High rate downlink communication has been traditionally accomplished via a system employing a high gain reflector antenna. An electronically steered phased array antenna system offers several advantages over reflector antennas in this application. A phased array antenna does not require mechanisms for either deployment or beam steering. Electronic beam steering can be extremely agile, allowing virtually instantaneous beam re-pointing from one target to another. The generation of multiple independently steered beams from a single aperture is also possible. A final advantage of a phased array antenna is that an aperture consisting of multiple, distributed power amplifiers is inherently tolerant of individual amplifier failures, avoiding catastrophic single point failures, without requiring complex component redundancy [37].


Nowadays, the phased array antenna technology has been developed to meet the emerging communications need. It remains the most promising type of sharply directional antennas [22]. By assembling a number of antenna elements to form a phased array, the direction of the main beam can be controlled. This is accomplished through the adjustment of the signal amplitude and phase of each antenna element in the array [5]. Accurate pointing of the beam in the desired direction minimizes radiation in the unwanted direction, and improves the signal-to-noise ratio (SNR) and the overall efficiency of the system [32].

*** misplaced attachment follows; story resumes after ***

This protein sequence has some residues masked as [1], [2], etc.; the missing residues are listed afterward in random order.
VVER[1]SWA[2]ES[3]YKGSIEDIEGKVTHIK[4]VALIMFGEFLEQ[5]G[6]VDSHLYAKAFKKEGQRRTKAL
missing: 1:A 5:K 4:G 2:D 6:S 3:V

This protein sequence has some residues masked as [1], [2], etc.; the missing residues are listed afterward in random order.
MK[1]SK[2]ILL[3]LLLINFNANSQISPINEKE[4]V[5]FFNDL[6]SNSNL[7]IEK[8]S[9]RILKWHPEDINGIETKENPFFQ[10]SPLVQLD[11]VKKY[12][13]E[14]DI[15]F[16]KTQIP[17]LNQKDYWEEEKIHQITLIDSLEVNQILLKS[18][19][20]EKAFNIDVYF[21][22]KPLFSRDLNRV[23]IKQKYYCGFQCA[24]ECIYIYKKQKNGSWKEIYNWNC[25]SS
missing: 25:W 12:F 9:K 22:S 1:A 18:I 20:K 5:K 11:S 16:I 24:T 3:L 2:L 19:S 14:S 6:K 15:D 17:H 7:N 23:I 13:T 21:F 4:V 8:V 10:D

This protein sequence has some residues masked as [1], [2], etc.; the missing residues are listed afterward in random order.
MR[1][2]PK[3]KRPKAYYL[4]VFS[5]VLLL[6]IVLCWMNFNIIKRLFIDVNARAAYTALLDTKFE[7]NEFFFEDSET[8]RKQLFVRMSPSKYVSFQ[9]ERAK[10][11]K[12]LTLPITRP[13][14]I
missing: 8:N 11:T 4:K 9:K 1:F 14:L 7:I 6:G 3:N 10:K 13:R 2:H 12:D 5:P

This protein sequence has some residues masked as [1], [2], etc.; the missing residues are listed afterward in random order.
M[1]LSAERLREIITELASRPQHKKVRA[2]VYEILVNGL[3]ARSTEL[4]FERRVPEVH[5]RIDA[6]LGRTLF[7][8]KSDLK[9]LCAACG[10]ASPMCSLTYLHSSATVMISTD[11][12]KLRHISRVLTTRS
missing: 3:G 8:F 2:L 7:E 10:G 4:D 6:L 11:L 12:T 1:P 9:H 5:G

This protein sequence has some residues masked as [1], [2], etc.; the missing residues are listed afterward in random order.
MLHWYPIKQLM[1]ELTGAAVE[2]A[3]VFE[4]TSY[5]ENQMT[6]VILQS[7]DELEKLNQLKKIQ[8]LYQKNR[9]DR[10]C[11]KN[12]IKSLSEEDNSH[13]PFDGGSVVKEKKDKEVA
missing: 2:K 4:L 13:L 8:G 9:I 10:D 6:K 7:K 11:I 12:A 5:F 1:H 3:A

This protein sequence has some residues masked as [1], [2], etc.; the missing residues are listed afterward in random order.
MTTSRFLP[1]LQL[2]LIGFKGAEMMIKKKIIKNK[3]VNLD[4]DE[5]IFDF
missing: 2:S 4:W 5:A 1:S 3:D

Electronically steerable antennas, also known as phased arrays, have been a research topic during more than 60 years with the analysis of linear arrays by Schelkunoff in 1943 [23] being one of the pioneering works. Following the 2nd World War, the interest in phased arrays received a boost as the necessity of improving the existing radar technology became apparent [24]. Thus it was realized that the phased array antennas enable very fast scanning compared to the bulky mechanical radars, prevalent in the air defense systems of that time. In the 1960s and 1970s the increasing armament with ballistic missiles spurred the development of more advanced air defense systems, including ground-based missile tracking radars [25] as well as radars for ships and aircraft [26, 27].